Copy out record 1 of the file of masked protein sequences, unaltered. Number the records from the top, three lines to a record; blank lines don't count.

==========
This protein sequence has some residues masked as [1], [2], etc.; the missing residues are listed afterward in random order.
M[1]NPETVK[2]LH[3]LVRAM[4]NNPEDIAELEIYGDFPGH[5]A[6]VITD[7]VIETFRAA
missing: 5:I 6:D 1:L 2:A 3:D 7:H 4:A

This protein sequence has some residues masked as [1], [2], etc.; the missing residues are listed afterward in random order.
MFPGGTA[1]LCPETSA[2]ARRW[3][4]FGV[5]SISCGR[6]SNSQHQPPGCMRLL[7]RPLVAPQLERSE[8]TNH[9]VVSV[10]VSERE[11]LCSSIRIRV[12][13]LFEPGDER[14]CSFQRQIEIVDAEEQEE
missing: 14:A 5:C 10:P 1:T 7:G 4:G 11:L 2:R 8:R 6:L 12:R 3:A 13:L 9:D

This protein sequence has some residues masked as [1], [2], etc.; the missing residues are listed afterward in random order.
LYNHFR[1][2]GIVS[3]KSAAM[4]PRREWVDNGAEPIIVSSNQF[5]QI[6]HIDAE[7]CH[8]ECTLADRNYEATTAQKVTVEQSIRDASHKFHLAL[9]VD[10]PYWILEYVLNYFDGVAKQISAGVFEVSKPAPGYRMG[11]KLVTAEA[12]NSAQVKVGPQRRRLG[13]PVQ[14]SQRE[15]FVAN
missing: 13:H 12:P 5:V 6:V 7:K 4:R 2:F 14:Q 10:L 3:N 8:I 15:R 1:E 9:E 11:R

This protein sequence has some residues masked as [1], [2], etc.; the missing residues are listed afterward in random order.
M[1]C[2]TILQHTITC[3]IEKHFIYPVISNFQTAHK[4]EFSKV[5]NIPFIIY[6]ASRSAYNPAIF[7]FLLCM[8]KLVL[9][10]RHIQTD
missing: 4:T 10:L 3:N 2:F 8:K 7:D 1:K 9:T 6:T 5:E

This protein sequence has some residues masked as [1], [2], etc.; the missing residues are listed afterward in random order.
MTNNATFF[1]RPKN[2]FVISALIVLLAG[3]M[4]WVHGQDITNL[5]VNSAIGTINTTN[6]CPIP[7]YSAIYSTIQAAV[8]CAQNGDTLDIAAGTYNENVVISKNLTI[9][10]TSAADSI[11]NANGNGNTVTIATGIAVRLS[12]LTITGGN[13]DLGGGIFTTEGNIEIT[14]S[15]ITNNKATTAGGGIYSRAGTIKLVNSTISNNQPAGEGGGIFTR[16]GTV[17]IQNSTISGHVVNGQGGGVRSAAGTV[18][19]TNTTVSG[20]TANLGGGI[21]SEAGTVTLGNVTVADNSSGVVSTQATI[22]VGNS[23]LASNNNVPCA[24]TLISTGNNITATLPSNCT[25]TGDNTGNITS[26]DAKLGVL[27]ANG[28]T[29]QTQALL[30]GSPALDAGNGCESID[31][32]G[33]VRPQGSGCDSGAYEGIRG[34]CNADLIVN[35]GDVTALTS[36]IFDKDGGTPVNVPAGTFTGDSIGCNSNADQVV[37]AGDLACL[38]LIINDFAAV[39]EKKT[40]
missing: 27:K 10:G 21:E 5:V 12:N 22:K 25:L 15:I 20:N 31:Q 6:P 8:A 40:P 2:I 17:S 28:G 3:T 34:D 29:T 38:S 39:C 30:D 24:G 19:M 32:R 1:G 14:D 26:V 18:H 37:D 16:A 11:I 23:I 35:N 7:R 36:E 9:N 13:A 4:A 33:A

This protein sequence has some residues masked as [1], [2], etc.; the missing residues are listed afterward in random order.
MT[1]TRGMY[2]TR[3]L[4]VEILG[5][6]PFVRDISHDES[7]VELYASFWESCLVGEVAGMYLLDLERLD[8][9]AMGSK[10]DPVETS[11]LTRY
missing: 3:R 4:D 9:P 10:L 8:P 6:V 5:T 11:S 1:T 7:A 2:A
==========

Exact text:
This protein sequence has some residues masked as [1], [2], etc.; the missing residues are listed afterward in random order.
M[1]NPETVK[2]LH[3]LVRAM[4]NNPEDIAELEIYGDFPGH[5]A[6]VITD[7]VIETFRAA
missing: 5:I 6:D 1:L 2:A 3:D 7:H 4:A